The first wild ancestors of oranges and lemons probably evolved in Australia and New Guinea. The first people probably began eating them soon after they arrived in Australia, about 30,000 BC. As early as the Stone Age, people were eating citron fruits in China, too. Citron fruit may have reached China by floating in the ocean, or people on boats may have brought it. Citrons spread from the Pacific across Southeast Asia to India, too. From China and India citrons soon reached Central Asia, West Asia, and East Africa. Citron appears in an Egyptian tomb painting from 1000 BC.
These citrons were not juicy, and people mainly ate the rind rather than the fruit, or used citron rind to make perfumes. Indian doctors knew citrus could cure scurvy (Vitamin C deficiency), and so they tried it for a lot of other sicknesses too. Citrons reached ancient Greece and Rome not much later; Theophrastus described the fruit in 310 BC. The Roman writers Virgil and Pliny called citrons mala Medica, “Persian apples”.
But citrons are not the ancestors of the oranges and lemons you eat today. Those came from two other kinds of citrus fruit, cousins of the citron, called the pomelo and the mandarin. Either Chinese or Indian food scientists bred the pomelo and the mandarin together sometime before 314 BC to get new fruits – the bitter orange and the sweet orange. Indian cooks used bitter orange to make pickled oranges. They called the trees naranga. That’s where our word “orange” comes from.
These oranges spread west along the Silk Road. The bitter orange (but not the sweet orange) reached West Asia by the time of Ibn Sina (who used it in a recipe), and then in the Middle Ages, the bitter orange reached Europe, where people used it to make marmelade, and North Africa: Albertus Magnus mentioned bitter oranges around 1250 AD.
Sweet oranges, on the other hand, probably grew only in India and China until near the end of the Middle Ages. Islamic traders brought Indian sweet oranges to East Africa, and they eventually brought sweet oranges to Genoa. People were growing oranges as well as sugar in the Canary Islands in the Atlantic Ocean before the end of the 1400s. But when Portuguese explorers began sailing to India and China, they brought back better varieties, and oranges became very fashionable in Europe in the late 1500s. In northern Europe, where it was too cold for oranges, very rich people in the 1600s even built special glass greenhouses to grow oranges in.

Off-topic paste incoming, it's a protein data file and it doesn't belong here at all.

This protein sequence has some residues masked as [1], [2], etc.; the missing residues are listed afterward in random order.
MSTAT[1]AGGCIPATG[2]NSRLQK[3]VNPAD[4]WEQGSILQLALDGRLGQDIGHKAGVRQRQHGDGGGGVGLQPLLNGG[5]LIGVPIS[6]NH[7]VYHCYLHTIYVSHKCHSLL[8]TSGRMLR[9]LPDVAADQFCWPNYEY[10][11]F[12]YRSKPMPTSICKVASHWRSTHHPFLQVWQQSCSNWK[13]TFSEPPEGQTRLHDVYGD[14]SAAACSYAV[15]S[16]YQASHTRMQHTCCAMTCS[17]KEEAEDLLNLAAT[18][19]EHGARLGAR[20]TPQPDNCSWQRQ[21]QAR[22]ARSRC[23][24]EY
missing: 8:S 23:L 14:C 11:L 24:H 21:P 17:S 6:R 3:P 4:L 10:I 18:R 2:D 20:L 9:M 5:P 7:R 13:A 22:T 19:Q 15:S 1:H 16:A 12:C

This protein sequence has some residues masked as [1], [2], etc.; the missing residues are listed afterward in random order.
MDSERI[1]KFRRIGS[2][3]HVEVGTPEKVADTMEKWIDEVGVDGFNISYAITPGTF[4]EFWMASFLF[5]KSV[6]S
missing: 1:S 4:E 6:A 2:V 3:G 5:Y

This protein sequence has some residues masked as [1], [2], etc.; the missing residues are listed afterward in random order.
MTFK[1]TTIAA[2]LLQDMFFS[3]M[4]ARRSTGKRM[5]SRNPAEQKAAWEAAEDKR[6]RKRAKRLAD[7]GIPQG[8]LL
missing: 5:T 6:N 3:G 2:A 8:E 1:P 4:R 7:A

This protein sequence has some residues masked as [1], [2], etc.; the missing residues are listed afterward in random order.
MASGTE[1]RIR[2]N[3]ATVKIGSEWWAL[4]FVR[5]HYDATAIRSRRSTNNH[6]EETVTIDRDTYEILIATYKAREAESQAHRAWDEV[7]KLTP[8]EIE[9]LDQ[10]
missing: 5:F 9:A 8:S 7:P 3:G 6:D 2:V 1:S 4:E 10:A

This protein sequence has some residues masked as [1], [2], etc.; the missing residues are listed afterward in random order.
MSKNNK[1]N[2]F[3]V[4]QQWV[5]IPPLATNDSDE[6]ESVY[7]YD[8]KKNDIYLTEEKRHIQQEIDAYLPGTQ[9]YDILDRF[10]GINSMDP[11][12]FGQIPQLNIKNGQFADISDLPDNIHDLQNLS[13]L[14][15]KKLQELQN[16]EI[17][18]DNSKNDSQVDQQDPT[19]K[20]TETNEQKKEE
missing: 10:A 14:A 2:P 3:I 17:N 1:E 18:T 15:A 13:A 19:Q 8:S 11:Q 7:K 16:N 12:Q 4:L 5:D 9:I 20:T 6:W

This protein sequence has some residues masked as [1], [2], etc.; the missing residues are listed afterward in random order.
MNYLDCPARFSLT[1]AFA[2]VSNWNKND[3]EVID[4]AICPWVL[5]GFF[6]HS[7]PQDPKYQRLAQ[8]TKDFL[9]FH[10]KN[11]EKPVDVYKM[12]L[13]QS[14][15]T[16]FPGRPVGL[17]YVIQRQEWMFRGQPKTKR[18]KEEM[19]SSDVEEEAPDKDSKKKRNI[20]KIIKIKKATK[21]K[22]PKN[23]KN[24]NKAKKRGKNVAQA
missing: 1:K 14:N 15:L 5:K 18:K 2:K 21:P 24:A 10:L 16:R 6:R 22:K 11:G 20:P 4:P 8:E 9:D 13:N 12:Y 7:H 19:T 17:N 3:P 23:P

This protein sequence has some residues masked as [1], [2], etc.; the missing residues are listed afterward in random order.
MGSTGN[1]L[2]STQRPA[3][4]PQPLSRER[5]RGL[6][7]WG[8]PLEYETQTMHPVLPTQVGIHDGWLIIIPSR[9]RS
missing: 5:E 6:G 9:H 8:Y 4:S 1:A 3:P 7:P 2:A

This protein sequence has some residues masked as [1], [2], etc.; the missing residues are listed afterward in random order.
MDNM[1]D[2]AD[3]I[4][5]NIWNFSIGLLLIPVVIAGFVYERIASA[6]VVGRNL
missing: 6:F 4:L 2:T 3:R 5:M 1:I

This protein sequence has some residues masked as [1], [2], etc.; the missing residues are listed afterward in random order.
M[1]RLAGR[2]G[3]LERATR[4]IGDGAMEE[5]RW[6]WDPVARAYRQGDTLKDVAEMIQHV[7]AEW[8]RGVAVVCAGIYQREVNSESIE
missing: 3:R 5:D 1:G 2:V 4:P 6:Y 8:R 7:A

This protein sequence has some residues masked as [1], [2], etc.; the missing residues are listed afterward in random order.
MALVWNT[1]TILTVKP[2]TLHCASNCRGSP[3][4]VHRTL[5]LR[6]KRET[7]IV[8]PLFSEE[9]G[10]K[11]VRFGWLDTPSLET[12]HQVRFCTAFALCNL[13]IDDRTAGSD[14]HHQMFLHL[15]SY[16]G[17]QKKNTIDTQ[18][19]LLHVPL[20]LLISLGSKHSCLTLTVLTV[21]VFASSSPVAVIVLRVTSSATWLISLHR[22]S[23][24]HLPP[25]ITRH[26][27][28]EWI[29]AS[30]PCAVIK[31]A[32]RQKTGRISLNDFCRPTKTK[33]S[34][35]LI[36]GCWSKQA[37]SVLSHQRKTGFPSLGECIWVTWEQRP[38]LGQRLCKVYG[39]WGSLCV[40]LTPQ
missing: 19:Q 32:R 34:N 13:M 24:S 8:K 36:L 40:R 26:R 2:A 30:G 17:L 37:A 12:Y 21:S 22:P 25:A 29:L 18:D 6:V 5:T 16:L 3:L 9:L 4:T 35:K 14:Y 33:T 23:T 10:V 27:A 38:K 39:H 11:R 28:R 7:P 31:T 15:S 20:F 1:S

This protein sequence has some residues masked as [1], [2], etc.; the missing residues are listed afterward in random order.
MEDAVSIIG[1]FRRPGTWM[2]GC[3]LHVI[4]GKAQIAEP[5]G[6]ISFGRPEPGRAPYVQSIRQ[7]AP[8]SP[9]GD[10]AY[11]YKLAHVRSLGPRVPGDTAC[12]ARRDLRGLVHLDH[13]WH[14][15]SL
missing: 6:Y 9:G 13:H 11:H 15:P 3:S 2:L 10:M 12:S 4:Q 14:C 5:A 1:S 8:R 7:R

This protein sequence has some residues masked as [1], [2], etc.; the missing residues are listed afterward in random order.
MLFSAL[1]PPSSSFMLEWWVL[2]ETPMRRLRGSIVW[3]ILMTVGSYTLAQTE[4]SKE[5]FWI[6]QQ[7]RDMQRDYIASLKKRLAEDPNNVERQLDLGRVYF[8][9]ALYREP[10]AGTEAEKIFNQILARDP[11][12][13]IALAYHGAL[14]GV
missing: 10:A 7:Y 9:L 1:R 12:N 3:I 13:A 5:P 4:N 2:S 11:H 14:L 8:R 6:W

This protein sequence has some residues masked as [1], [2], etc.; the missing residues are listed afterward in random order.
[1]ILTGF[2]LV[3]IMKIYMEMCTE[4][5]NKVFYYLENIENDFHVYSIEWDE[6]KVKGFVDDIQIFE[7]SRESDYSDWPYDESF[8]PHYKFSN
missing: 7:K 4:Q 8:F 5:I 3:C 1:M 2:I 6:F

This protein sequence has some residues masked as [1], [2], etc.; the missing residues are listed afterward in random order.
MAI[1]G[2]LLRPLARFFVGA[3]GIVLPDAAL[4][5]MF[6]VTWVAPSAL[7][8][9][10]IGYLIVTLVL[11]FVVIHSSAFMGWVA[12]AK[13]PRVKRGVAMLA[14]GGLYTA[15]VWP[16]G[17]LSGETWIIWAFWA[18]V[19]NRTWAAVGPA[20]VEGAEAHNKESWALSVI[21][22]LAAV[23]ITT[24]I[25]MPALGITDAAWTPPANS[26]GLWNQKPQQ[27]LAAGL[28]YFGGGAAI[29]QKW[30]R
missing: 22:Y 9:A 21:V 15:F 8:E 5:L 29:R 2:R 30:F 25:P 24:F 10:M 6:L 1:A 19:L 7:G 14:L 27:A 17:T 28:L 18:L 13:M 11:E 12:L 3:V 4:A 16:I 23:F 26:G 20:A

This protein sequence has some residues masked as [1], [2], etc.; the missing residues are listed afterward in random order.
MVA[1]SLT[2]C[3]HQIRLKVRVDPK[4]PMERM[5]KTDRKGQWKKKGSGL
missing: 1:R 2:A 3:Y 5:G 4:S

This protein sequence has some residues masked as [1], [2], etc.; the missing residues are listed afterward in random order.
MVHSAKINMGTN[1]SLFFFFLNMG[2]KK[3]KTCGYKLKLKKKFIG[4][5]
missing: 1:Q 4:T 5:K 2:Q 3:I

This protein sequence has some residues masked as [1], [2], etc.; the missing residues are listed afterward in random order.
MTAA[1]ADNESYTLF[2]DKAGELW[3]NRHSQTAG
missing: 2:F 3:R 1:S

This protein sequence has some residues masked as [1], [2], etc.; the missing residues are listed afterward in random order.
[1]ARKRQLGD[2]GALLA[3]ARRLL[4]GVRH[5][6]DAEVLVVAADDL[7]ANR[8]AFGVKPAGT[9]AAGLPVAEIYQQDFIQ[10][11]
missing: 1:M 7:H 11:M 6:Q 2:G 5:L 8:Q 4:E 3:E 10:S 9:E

Christopher Columbus brought both oranges and lemons – both new and trendy in Europe – to the Caribbean in 1493. Later Spanish settlers brought the fruit to Florida, to California, to Pueblo land, and to South America – especially Brazil – in the 1500s and 1600s AD, French settlers brought oranges to Louisiana. And when British settlers came to South Africa and Australia in the 1700s AD, they, too, brought oranges and lemons along, so the fruit made a full circle around the world and back to its original home. But in northern places, where oranges and lemons wouldn’t grow, they were still special treats. Children sometimes got an orange in their Christmas stocking. Even in hot places, oranges were not a huge thing.
In the 1800s, all across Europe and Asia, the new train systems meant that for the first time people who lived in cold climates could eat southern oranges shipped north on trains. Trains brought oranges and lemons north to England, France, Germany, Poland, and Russia. After the American Civil War, people built railroads in the United States, too. Oranges, lemons, and grapefruits became much more popular in colder places, and a lot of people began getting their Vitamin C more from sweet oranges and sour lemons than from onions, chard, cauliflower, peas, and spinach as they had before.
When stores started to sell orange juice, in the 1920s, the sweet juice became even more popular than eating the fruit. To pick all that fruit, Florida farm owners recruited African-Americans who had just lost their sharecropping work in Georgia, and then rented prisoners. Recently, they’ve used debt-bondage to force Latinos to work for starvation wages. Today, most Florida orange pickers are Latinos in debt-bondage. But more than a third of the world’s oranges today come on ships from Brazil. Pickers there work under even worse conditions than in Florida; many are young children, from extremely poor families. In both Florida and Brazil, most of the profit goes to the shareholders in big companies, while the pickers stay very poor.